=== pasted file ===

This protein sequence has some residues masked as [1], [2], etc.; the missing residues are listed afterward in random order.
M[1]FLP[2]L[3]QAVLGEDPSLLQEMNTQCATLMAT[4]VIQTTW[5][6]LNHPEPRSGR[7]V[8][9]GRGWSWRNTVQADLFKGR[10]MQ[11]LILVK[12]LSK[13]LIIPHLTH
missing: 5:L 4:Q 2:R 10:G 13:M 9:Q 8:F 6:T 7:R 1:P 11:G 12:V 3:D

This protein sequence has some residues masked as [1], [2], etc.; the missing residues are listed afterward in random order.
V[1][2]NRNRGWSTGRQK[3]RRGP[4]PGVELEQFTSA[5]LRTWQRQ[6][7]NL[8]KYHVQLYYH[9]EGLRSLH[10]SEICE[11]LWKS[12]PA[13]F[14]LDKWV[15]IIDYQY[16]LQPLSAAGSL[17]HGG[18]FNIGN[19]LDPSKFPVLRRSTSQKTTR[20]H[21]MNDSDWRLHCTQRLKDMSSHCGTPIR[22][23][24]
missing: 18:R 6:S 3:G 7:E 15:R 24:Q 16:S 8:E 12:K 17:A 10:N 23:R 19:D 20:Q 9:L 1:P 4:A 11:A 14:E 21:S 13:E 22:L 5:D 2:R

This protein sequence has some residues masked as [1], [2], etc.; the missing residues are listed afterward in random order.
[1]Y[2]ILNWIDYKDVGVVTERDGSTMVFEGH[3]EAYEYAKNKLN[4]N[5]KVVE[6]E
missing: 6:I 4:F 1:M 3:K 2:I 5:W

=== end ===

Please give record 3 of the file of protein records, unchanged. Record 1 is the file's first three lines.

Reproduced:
This protein sequence has some residues masked as [1], [2], etc.; the missing residues are listed afterward in random order.
[1]Y[2]ILNWIDYKDVGVVTERDGSTMVFEGH[3]EAYEYAKNKLN[4]N[5]KVVE[6]E
missing: 6:I 4:F 1:M 3:K 2:I 5:W